The first task force Franz created focused on communications, bringing together marketing experts to help address the manufacturing industry’s image problem. From that, the annual All Stars publication, produced in partnership with Insight, was born.
All Stars spotlights up-and-coming manufacturing workers and mentors. The idea was to show young people, the audience for the publication, that manufacturing careers are valuable and worthy of respect.
“Early on, I realized that by me going out to say, ‘Hey, you should be a welder,’ well, if it’s such a great job, why aren’t I a welder? Who best to talk about the career than the people who really do it?” Franz says.
Aligned with education
As the years passed, NEWMA’s sphere of influence and impact continued to grow (see ‘Charting 15 years of accomplishments’ sidebar). For example, in 2010, the North Coast Marine Manufacturing Alliance, focused specifically on the needs of the region’s bustling marine manufacturing industry, launched.
However, with talent the major focus, NEWMA has concentrated much of its efforts on educational outreach. Franz is particularly proud of the hundreds of thousands of dollars the organization has provided in scholarships, most for local graduating seniors who stay in the area to attend a two- or four-year college or university.
Beyond scholarships, NEWMA has organ-ized countless educational outreach events at all age levels, worked with manufacturers to create the “Get Real Math” series of videos shown in schools (a “Get Real Science” series is in the works), created a UW-Oshkosh scholarship fund to help people become tech ed teachers, and launched the Excellence in Manufacturing/K-12 Partnerships Awards.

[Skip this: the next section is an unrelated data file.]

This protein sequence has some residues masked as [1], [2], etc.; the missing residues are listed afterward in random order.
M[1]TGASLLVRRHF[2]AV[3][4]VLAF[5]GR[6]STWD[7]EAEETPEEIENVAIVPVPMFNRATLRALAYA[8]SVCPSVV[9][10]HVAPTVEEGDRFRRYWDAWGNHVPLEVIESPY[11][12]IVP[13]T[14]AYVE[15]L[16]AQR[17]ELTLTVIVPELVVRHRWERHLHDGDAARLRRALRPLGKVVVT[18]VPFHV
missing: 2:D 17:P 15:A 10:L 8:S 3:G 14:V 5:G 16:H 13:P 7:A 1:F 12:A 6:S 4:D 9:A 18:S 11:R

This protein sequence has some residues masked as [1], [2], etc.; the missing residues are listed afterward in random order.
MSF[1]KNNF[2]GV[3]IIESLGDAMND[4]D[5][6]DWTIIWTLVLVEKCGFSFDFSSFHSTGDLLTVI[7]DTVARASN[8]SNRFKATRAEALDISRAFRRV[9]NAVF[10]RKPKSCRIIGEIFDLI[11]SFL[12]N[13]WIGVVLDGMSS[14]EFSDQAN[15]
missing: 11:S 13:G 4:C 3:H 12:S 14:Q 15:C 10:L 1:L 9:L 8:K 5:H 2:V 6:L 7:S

Golembeski also points to the many STEM and tech ed programs that have grown and launched in the New North, including Appleton Area School District’s A-Tech and Tesla programs, Red Raider Manufacturing in Sheboygan, Bay Link Manufacturing within the Green Bay Area Public School District (developed in partnership with NEWMA and NWTC), Brillion Public Schools’ STEM center and premier tech ed programs in the Luxemburg-Casco and Algoma school districts, to name just a few.
Rauscher celebrates the success of expanding engineering education and credits UW-Green Bay and UW-Oshkosh, along with the technical colleges, for stepping up to meet the need. More than ever, the technical colleges and universities collaborate and make transfers more seamless.
“It’s so important in the area. It was one of the heaviest engineering areas in the state, without an engineering school,” he says, adding that the engineering programs here rival those of his alma mater, Michigan Tech.
To assess progress, NEWMA tracked how many students were enrolling in manufacturing programs at tech schools. In 2005, 193 were enrolled in welding programs, a number that jumped to 900 10 years later. Machining programs have seen similar gains.
Franz credits the progress to companies’ efforts. “Industry needed to share their story.”
In addition to wins on the education front, NEWMA partnered with First Business Bank and Insight to launch the hugely successful Manufacturing First Expo & Conference, which has gone on to become the state’s largest annual manufacturing conference.
It’s also put an increasing emphasis on Industry 4.0, offering technology training programs for incumbent workers, creating a task force that offers educational opportunities, and assessing manufacturer needs through an Industry 4.0 study funded through a Microsoft grant.